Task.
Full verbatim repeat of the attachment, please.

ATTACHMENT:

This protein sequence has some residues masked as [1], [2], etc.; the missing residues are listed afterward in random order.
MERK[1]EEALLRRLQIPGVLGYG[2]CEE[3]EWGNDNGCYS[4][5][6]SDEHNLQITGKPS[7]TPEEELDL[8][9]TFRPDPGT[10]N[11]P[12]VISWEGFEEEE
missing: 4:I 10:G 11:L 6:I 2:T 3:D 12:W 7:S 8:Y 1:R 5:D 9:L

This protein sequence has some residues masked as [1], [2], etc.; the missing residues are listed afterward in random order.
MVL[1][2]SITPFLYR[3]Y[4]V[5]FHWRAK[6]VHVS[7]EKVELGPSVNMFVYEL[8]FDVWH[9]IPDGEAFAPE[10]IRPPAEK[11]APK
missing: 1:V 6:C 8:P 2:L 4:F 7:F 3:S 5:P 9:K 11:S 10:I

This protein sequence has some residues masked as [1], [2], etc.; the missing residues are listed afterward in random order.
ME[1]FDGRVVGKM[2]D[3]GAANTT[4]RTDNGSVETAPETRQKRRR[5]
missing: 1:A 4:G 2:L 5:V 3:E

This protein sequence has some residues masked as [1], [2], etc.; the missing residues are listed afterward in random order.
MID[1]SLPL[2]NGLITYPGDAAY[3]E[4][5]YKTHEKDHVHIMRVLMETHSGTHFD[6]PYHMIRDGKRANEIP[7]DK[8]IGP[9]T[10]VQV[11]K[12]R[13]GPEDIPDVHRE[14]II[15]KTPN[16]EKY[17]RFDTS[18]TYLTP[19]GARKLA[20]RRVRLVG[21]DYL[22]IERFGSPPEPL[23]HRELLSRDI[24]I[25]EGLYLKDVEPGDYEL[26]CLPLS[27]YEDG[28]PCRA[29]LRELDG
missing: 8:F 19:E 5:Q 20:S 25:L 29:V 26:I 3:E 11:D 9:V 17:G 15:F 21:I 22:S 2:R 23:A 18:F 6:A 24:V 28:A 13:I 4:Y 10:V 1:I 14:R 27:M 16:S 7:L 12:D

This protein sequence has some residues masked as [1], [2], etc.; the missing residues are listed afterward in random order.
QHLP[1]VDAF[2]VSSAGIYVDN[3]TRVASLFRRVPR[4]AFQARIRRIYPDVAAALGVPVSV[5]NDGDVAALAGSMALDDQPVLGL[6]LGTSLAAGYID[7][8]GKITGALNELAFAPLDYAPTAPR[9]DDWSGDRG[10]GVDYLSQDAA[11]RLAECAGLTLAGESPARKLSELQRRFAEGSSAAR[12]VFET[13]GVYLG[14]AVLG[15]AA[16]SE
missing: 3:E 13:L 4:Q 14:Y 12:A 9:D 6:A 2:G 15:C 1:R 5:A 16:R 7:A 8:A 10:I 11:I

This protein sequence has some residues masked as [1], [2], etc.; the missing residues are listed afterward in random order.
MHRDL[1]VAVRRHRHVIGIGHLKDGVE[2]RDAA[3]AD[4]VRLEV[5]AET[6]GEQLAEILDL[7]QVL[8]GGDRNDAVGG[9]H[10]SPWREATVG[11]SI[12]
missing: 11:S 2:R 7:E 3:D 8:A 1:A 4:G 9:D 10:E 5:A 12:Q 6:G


This protein sequence has some residues masked as [1], [2], etc.; the missing residues are listed afterward in random order.
MERK[1]EEALLRRLQIPGVLGYG[2]CEE[3]EWGNDNGCYS[4][5][6]SDEHNLQITGKPS[7]TPEEELDL[8][9]TFRPDPGT[10]N[11]P[12]VISWEGFEEEE
missing: 4:I 10:G 11:L 6:I 2:T 3:D 12:W 7:S 8:Y 1:R 5:D 9:L

This protein sequence has some residues masked as [1], [2], etc.; the missing residues are listed afterward in random order.
MVL[1][2]SITPFLYR[3]Y[4]V[5]FHWRAK[6]VHVS[7]EKVELGPSVNMFVYEL[8]FDVWH[9]IPDGEAFAPE[10]IRPPAEK[11]APK
missing: 1:V 6:C 8:P 2:L 4:F 7:F 3:S 5:P 9:K 11:S 10:I

This protein sequence has some residues masked as [1], [2], etc.; the missing residues are listed afterward in random order.
ME[1]FDGRVVGKM[2]D[3]GAANTT[4]RTDNGSVETAPETRQKRRR[5]
missing: 1:A 4:G 2:L 5:V 3:E

This protein sequence has some residues masked as [1], [2], etc.; the missing residues are listed afterward in random order.
MID[1]SLPL[2]NGLITYPGDAAY[3]E[4][5]YKTHEKDHVHIMRVLMETHSGTHFD[6]PYHMIRDGKRANEIP[7]DK[8]IGP[9]T[10]VQV[11]K[12]R[13]GPEDIPDVHRE[14]II[15]KTPN[16]EKY[17]RFDTS[18]TYLTP[19]GARKLA[20]RRVRLVG[21]DYL[22]IERFGSPPEPL[23]HRELLSRDI[24]I[25]EGLYLKDVEPGDYEL[26]CLPLS[27]YEDG[28]PCRA[29]LRELDG
missing: 8:F 19:E 5:Q 20:S 25:L 29:V 26:I 3:E 11:D 9:V 17:G 15:F 21:I 22:S 2:R 23:A 18:F 6:A 24:V 28:A 13:I 4:Y 10:V 1:I 14:R 27:M 16:S 7:L 12:D

This protein sequence has some residues masked as [1], [2], etc.; the missing residues are listed afterward in random order.
QHLP[1]VDAF[2]VSSAGIYVDN[3]TRVASLFRRVPR[4]AFQARIRRIYPDVAAALGVPVSV[5]NDGDVAALAGSMALDDQPVLGL[6]LGTSLAAGYID[7][8]GKITGALNELAFAPLDYAPTAPR[9]DDWSGDRG[10]GVDYLSQDAA[11]RLAECAGLTLAGESPARKLSELQRRFAEGSSAAR[12]VFET[13]GVYLG[14]AVLG[15]AA[16]SE
missing: 3:E 13:L 4:Q 14:Y 12:A 9:D 6:A 2:G 15:C 1:R 5:A 16:R 7:A 8:A 10:I 11:I

This protein sequence has some residues masked as [1], [2], etc.; the missing residues are listed afterward in random order.
MHRDL[1]VAVRRHRHVIGIGHLKDGVE[2]RDAA[3]AD[4]VRLEV[5]AET[6]GEQLAEILDL[7]QVL[8]GGDRNDAVGG[9]H[10]SPWREATVG[11]SI[12]
missing: 11:S 2:R 7:E 3:D 8:A 1:A 4:G 9:D 10:E 5:A 12:Q 6:G